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Mr. Hammond: I was quoting costs in crude Danish krone per square metre. However, I also have purchasing-power parity figures that show a less, but none the less dramatic, difference. Danish costs per square metre are 69 per cent. higher than those in the UK for the same year on a purchasing-power parity basis. If the hon. Gentleman cares to look at the document—I will happily pass it across the Chamber

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later—he will see that it is a fairly rigorous piece of work that was done on a proper basis. The figures certainly raise some alarm in my mind.

Brian White: The Milton Keynes development corporation has built higher energy standards into new homes over the past 30 years. One advantage has been that maintenance costs for those homes over that period have been lower than those for traditional homes in Milton Keynes and in other parts of the country. Is the hon. Gentleman ignoring that cost as well?

Mr. Hammond: I do not doubt that what the hon. Gentleman says is true and that there will be a payback for that higher investment in lower energy costs, and, perhaps, lower maintenance costs. If we had all day, which we do not, that could lead us into a lengthy debate about whether energy pricing in the UK is properly reflective of the environmental costs of energy consumption. I suspect that that is not somewhere that many of us would want to go, first because the debate would be a very long one, and secondly, because as democratically elected Members, we would rapidly find that whatever the arguments, our constituents on the whole prefer reasonably cheap energy. Personally, I would be broadly sympathetic to shifting gradually over time to a system that places greater emphasis on taxing consumption rather than incomes, and in a way that reflects the environmental cost of that consumption.

I envisage Labour Members being able to construct the argument that under a certain energy pricing regime, the additional substantial construction costs that the measures would impose will make simple economic sense, because over time, the energy savings will be great in money terms. However, I was struck this week, as I am sure were other hon. Members, by the proposals of the Mayor of London for solar panels on the roofs of dwellings. Experts estimate that Mayor Livingstone has installed in his own home some £15,000 to £20,000-worth of solar panels and solar heating equipment, from which he expects to generate energy cost savings of £100 a year. That is an extremely noble gesture by a gentleman who cannot by any stretch of the imagination be considered poor, but given the return in cost savings as against capital outlay, it is well beyond the means of the vast majority of people in this country.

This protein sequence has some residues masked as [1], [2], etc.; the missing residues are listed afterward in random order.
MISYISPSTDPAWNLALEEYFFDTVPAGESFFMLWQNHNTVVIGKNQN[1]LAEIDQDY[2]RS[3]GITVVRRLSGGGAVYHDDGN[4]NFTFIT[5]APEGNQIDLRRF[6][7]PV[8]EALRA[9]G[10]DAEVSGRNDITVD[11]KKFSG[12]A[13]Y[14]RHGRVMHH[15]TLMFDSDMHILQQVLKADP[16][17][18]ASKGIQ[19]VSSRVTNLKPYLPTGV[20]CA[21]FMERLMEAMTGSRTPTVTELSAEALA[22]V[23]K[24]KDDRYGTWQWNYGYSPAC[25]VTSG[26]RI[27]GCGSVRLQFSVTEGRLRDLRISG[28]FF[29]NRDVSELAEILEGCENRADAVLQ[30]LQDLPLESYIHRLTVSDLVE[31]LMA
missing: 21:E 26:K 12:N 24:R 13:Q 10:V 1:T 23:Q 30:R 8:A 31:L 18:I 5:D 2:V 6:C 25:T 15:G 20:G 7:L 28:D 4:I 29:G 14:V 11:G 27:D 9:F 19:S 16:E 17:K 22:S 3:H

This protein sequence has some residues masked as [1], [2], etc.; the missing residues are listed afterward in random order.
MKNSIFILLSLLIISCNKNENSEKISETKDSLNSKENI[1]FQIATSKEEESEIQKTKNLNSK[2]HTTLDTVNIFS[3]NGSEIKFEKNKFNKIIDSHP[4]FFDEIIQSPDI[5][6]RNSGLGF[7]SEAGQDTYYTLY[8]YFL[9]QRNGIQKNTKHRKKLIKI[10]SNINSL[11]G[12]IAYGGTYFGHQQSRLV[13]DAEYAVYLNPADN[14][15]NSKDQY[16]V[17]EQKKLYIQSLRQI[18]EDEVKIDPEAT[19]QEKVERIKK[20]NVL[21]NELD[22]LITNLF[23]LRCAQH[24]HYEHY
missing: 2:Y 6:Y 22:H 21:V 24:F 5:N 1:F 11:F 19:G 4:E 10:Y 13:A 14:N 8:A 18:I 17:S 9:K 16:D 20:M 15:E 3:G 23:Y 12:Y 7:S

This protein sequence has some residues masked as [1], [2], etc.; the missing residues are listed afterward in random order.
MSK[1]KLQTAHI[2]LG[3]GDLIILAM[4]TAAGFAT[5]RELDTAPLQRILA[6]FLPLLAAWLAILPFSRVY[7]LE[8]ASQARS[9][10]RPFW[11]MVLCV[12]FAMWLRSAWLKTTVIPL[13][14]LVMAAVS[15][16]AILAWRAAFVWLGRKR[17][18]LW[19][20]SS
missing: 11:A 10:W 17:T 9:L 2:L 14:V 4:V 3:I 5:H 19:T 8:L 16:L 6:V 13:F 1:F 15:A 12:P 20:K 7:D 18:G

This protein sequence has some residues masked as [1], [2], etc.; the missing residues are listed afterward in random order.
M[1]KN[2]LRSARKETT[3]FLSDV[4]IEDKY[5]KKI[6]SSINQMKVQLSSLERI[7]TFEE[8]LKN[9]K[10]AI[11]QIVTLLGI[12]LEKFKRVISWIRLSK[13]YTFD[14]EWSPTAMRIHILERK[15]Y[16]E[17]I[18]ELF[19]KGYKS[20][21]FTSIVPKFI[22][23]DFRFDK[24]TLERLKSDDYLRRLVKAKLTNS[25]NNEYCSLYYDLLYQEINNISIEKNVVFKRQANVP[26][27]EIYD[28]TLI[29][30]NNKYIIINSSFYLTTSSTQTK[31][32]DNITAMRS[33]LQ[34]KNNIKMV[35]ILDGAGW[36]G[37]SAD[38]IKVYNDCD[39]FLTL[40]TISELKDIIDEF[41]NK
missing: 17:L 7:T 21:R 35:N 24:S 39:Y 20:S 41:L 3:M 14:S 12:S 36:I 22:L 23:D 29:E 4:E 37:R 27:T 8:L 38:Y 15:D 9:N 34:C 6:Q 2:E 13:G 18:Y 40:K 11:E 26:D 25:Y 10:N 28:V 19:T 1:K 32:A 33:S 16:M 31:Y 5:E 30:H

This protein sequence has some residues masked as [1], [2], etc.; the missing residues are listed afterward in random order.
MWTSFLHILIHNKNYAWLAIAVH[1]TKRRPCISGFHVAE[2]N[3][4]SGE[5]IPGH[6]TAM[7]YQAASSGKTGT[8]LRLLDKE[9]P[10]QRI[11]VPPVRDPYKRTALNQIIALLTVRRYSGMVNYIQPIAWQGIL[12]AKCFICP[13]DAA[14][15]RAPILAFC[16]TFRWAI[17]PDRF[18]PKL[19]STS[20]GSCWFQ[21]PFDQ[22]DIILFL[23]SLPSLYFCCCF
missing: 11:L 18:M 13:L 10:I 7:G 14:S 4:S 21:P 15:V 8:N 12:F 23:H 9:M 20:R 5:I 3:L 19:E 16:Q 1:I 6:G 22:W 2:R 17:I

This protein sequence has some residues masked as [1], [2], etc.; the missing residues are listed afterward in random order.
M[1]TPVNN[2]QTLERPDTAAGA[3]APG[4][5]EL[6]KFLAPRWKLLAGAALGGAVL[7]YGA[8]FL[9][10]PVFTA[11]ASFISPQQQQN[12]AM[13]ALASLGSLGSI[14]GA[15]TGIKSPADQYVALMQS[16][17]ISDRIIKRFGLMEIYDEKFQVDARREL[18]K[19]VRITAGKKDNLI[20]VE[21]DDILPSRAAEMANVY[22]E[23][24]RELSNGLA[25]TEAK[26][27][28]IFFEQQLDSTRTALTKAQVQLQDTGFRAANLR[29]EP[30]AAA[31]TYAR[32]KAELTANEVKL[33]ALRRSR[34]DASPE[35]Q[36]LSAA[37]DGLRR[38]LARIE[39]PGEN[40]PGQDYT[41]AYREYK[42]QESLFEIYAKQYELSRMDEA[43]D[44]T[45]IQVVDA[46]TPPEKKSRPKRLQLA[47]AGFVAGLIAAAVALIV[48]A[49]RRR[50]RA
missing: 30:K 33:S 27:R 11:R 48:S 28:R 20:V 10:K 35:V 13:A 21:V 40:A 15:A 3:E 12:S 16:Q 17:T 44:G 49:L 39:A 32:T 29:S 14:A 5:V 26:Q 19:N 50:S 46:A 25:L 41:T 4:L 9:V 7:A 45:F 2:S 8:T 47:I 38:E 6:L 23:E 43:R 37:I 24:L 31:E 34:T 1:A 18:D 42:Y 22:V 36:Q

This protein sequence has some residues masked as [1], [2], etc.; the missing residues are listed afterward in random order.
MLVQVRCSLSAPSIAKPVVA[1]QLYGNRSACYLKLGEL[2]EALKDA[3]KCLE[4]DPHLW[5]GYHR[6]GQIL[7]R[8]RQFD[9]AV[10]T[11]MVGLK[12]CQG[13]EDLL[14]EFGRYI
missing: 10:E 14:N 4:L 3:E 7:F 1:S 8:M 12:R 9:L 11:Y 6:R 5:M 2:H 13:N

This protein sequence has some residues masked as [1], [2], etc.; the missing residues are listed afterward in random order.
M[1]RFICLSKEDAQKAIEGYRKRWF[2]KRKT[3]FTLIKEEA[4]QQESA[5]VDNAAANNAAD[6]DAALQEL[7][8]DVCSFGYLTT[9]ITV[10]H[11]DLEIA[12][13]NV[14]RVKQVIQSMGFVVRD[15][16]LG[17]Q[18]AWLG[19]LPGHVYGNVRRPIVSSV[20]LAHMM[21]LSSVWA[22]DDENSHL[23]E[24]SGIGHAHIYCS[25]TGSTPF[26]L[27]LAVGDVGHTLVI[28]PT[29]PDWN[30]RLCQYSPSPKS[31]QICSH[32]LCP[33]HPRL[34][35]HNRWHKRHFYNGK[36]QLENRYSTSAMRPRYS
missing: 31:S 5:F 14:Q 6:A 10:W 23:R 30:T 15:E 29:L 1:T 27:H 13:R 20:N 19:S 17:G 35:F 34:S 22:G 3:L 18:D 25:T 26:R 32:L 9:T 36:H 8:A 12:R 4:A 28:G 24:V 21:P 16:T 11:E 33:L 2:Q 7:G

Matthew Green (Ludlow) (LD): I did not intervene when the hon. Gentleman failed to understand how two-way metering, to which clause 2(4) refers, would work, but it would allow people to recover much more value from installing things such as solar panels. At the moment, solar panels generate most electricity when the house uses the least. That is why the saving is not very great. However, if they were allowed to export to the grid, which is physically but not legally possible at the moment, solar panels would become much more viable.

Mr. Hammond: I suspect the hon. Gentleman of dodgy calculation. If he looks at the wholesale electricity price curve for any typical week day, he will see that the spikes of peak demand occur precisely when domestic demand peaks in the morning and early evening—not when households would be looking to export electricity

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to the grid. The times when solar panels on domestic homes might export electricity—in the middle of the afternoon—are not periods of peak demand.

Brian White rose—

Mr. Hammond: I will give way one more time to the hon. Gentleman, and then I must make some progress.

Brian White: The hon. Gentleman says that solar energy is the renewable energy source with the longest payback time. Has he considered the whole range of energy efficiency measures that have a much shorter payback time, are far more economical, and can contribute up to about 50 per cent. of what is required for the Government's energy-saving targets over the next 20 years?

Mr. Hammond: That is the point that I am emphasising. Where there is a clear economic payback there is no need for regulation—people simply need to understand how the payback works, although they may need help with financing the capital cost until they have accrued the savings from it. Regulation is needed only where the individual or corporation that owns the building will not, out of economic self-interest, make the investment without compulsion.

Brian White: Will the hon. Gentleman give way?

Mr. Hammond: All right, but this is the last time.

Brian White: The hon. Gentleman talks about individuals making such decisions, but they are often made by building companies, which, when they build houses, choose the mass market option instead of taking those issues on board. That is where building regulation has its biggest impact, because it creates a level playing field for all builders.